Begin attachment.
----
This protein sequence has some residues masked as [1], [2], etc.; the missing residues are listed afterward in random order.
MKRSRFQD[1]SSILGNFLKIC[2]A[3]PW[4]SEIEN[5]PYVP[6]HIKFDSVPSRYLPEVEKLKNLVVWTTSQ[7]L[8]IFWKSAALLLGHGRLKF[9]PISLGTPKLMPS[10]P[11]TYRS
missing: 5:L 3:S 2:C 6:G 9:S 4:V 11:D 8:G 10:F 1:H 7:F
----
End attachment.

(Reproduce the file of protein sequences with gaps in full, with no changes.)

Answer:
This protein sequence has some residues masked as [1], [2], etc.; the missing residues are listed afterward in random order.
MKRSRFQD[1]SSILGNFLKIC[2]A[3]PW[4]SEIEN[5]PYVP[6]HIKFDSVPSRYLPEVEKLKNLVVWTTSQ[7]L[8]IFWKSAALLLGHGRLKF[9]PISLGTPKLMPS[10]P[11]TYRS
missing: 5:L 3:S 2:C 6:G 9:S 4:V 11:D 8:G 10:F 1:H 7:F